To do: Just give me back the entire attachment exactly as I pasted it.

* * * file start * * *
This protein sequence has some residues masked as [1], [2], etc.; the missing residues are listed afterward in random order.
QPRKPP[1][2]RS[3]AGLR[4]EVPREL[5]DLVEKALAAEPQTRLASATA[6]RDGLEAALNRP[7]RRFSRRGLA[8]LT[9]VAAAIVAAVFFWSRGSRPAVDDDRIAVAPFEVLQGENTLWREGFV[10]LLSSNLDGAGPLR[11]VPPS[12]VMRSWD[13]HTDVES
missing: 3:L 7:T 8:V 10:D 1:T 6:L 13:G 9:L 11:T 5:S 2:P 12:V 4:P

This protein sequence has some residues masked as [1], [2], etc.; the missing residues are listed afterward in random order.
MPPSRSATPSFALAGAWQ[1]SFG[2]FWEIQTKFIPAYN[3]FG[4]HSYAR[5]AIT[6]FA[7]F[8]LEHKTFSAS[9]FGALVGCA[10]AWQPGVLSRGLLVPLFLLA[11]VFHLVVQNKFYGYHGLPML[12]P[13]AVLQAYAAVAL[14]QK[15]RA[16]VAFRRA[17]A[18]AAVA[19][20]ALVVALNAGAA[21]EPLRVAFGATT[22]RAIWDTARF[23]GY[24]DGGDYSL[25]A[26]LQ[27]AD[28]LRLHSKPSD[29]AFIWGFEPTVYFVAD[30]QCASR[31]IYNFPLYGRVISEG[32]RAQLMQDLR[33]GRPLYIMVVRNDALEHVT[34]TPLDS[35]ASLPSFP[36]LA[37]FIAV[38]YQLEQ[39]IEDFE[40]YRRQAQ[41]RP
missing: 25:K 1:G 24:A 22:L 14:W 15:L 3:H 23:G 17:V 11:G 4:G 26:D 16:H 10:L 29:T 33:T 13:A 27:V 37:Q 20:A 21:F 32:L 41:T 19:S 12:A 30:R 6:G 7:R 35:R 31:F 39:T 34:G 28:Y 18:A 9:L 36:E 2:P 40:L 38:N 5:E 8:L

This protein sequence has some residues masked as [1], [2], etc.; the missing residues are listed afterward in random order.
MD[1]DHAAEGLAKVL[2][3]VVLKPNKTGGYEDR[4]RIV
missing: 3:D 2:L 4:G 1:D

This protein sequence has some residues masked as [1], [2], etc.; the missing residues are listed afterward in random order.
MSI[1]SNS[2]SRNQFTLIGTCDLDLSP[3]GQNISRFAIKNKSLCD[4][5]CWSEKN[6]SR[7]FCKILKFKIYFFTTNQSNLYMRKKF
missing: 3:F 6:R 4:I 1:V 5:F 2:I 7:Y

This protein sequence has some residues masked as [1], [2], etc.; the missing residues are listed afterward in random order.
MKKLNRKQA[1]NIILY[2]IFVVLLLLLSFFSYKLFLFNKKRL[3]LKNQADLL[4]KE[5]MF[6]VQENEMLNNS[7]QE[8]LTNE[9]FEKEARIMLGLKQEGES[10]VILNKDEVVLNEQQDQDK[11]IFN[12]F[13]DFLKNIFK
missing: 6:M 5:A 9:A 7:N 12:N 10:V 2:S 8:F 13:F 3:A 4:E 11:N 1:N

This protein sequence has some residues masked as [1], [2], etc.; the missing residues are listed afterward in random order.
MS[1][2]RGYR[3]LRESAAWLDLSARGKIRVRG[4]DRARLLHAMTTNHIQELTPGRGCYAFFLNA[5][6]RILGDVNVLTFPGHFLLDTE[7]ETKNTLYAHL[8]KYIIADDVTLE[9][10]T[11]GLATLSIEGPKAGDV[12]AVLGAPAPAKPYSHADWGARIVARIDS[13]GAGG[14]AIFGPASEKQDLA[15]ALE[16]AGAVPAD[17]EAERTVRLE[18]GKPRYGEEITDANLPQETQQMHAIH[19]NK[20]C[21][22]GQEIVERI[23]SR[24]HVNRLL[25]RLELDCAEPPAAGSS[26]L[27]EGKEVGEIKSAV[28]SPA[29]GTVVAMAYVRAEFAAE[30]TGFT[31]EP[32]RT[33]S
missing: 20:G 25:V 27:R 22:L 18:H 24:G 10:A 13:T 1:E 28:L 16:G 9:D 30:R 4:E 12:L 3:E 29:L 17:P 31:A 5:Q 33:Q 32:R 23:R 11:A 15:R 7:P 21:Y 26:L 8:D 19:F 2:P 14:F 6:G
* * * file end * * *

This protein sequence has some residues masked as [1], [2], etc.; the missing residues are listed afterward in random order.
QPRKPP[1][2]RS[3]AGLR[4]EVPREL[5]DLVEKALAAEPQTRLASATA[6]RDGLEAALNRP[7]RRFSRRGLA[8]LT[9]VAAAIVAAVFFWSRGSRPAVDDDRIAVAPFEVLQGENTLWREGFV[10]LLSSNLDGAGPLR[11]VPPS[12]VMRSWD[13]HTDVES
missing: 3:L 7:T 8:V 10:D 1:T 6:L 13:G 9:L 11:T 5:S 2:P 12:V 4:P

This protein sequence has some residues masked as [1], [2], etc.; the missing residues are listed afterward in random order.
MPPSRSATPSFALAGAWQ[1]SFG[2]FWEIQTKFIPAYN[3]FG[4]HSYAR[5]AIT[6]FA[7]F[8]LEHKTFSAS[9]FGALVGCA[10]AWQPGVLSRGLLVPLFLLA[11]VFHLVVQNKFYGYHGLPML[12]P[13]AVLQAYAAVAL[14]QK[15]RA[16]VAFRRA[17]A[18]AAVA[19][20]ALVVALNAGAA[21]EPLRVAFGATT[22]RAIWDTARF[23]GY[24]DGGDYSL[25]A[26]LQ[27]AD[28]LRLHSKPSD[29]AFIWGFEPTVYFVAD[30]QCASR[31]IYNFPLYGRVISEG[32]RAQLMQDLR[33]GRPLYIMVVRNDALEHVT[34]TPLDS[35]ASLPSFP[36]LA[37]FIAV[38]YQLEQ[39]IEDFE[40]YRRQAQ[41]RP
missing: 25:K 1:G 24:A 22:L 14:W 15:L 3:H 23:G 17:V 11:G 4:G 26:D 16:H 10:L 29:T 33:T 13:A 27:V 37:Q 20:A 21:F 32:L 41:T 19:S 12:A 30:R 6:G 7:R 35:R 31:F 39:T 34:G 28:Y 18:A 9:L 36:E 2:P 40:L 38:N 5:E 8:L

This protein sequence has some residues masked as [1], [2], etc.; the missing residues are listed afterward in random order.
MD[1]DHAAEGLAKVL[2][3]VVLKPNKTGGYEDR[4]RIV
missing: 3:D 2:L 4:G 1:D

This protein sequence has some residues masked as [1], [2], etc.; the missing residues are listed afterward in random order.
MSI[1]SNS[2]SRNQFTLIGTCDLDLSP[3]GQNISRFAIKNKSLCD[4][5]CWSEKN[6]SR[7]FCKILKFKIYFFTTNQSNLYMRKKF
missing: 3:F 6:R 4:I 1:V 5:F 2:I 7:Y

This protein sequence has some residues masked as [1], [2], etc.; the missing residues are listed afterward in random order.
MKKLNRKQA[1]NIILY[2]IFVVLLLLLSFFSYKLFLFNKKRL[3]LKNQADLL[4]KE[5]MF[6]VQENEMLNNS[7]QE[8]LTNE[9]FEKEARIMLGLKQEGES[10]VILNKDEVVLNEQQDQDK[11]IFN[12]F[13]DFLKNIFK
missing: 6:M 5:A 9:A 7:N 12:N 10:V 2:S 8:F 13:F 3:A 4:E 11:N 1:N

This protein sequence has some residues masked as [1], [2], etc.; the missing residues are listed afterward in random order.
MS[1][2]RGYR[3]LRESAAWLDLSARGKIRVRG[4]DRARLLHAMTTNHIQELTPGRGCYAFFLNA[5][6]RILGDVNVLTFPGHFLLDTE[7]ETKNTLYAHL[8]KYIIADDVTLE[9][10]T[11]GLATLSIEGPKAGDV[12]AVLGAPAPAKPYSHADWGARIVARIDS[13]GAGG[14]AIFGPASEKQDLA[15]ALE[16]AGAVPAD[17]EAERTVRLE[18]GKPRYGEEITDANLPQETQQMHAIH[19]NK[20]C[21][22]GQEIVERI[23]SR[24]HVNRLL[25]RLELDCAEPPAAGSS[26]L[27]EGKEVGEIKSAV[28]SPA[29]GTVVAMAYVRAEFAAE[30]TGFT[31]EP[32]RT[33]S
missing: 20:G 25:V 27:R 22:L 18:H 24:G 10:A 13:T 1:E 28:L 16:G 9:D 30:R 4:E 12:L 3:E 29:L 17:P 31:A 5:Q 33:Q 32:R 23:R 11:A 15:R 7:P 21:Y 26:L 8:D 19:F 2:P 14:F 6:G